Amazon Web Services (AWS) announced this week it will make available instances of its IT infrastructure available in on-premises IT environments, which it will then manage on behalf of customers. The announcement was made at its AWS re:Invent 2018 conference.
AWS CEO Andy Jassy said AWS Outposts platforms, scheduled to be available in 2019, will come in two flavors: one will run the same stack of software AWS uses to manage its public cloud, while the other will be based on the software stack VMware currently makes available on the AWS cloud.
VMware announced it will make available a managed service of its own for AWS Outposts based on its entire platform stack, in addition to making its management and networking software in the form of VMware Cloud Foundation available on instance of AWS EC2. That move represents a significant expansion of the VMware approach to hybrid cloud computing because AWS EC2 is based on the open source Kernel-based virtual machine (KVM) rather than the VMware hypervisor.
Regardless of path chosen, each Outposts platform will function as an extension of the Amazon Virtual Private Cloud (VPC) service, with connectivity being provided via the closest AWS Region located to that on-premises platform. Both Amazon VPC and AWS Outposts will be tied into the AWS Control Tower service to create a common management plane.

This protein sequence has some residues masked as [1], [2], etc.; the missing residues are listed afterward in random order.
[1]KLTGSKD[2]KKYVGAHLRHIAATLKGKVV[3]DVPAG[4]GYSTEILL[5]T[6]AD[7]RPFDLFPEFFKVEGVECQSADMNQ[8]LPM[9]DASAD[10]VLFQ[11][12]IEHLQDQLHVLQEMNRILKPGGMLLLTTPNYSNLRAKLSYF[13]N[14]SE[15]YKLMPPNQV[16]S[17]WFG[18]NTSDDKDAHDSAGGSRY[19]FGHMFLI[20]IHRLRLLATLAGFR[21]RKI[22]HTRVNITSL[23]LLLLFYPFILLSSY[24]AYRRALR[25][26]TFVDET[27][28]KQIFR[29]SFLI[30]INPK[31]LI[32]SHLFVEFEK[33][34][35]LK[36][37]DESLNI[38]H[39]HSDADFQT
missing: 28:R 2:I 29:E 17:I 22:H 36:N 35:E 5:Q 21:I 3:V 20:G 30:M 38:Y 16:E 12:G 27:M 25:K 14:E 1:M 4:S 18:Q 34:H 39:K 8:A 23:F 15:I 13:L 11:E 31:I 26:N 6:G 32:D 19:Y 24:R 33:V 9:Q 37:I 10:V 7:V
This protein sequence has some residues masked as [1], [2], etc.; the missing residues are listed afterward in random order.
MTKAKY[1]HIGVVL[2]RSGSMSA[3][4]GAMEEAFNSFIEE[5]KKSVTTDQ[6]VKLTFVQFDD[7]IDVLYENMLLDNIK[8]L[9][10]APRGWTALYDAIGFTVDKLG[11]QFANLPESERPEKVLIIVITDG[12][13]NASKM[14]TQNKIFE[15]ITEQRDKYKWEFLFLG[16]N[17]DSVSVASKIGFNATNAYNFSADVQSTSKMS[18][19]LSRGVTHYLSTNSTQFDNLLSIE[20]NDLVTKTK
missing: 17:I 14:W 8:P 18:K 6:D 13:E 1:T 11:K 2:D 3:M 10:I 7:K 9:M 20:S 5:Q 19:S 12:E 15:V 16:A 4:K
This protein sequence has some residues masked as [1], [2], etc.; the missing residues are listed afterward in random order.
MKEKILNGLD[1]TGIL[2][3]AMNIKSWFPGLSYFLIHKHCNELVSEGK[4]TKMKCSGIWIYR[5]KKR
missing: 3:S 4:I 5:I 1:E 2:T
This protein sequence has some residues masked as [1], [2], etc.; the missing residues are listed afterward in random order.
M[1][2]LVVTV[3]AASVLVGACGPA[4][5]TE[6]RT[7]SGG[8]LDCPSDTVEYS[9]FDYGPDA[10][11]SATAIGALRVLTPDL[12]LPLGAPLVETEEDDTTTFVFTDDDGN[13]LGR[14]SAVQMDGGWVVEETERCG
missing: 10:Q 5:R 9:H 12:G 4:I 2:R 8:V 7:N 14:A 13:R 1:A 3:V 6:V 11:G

After years of making the case for moving all workloads into the public cloud, Jassy admitted this week that there are instances when performance and compliance concerns will result in some workloads never moving to the public cloud. In response to demand from customers who want to be able to deploy and manage the same infrastructure on-premises as they have in the cloud, Jassy said AWS is now committing to making racks of systems available via an AWS managed service.
The challenge DevOps teams will now face is determining the degree to which they will want to integrate their DevOps processes with managed services provided by AWS, VMware or any number of third-party service providers. In some cases, DevOps teams may simply decide that additional layer of management adds to much complexity. In other cases, the decision might lean more toward allocating more resources to application development, as IT operations spanning hybrid clouds become more of an automated service provided by an external vendor.
Heading into 2019, it appears the specious debate over public clouds versus on-premises IT environments is coming to an end. Not only will there be workloads running in both environments for the foreseeable future, but a recent study conducted by International Data Corp. (IDC) notes that 80 percent of IT organizations surveyed have repatriated workloads back into on-premises IT environments from public clouds. To make matters even more complex, a whole new generation of so-called cloud-native applications based on microservices enabled by containers running on Kubernetes clusters is adding even more complexity to IT environments.
The goal, of course, is to make modern businesses more agile. The irony is that achieving that goal appears to requires paradoxically making IT environments more complex than ever.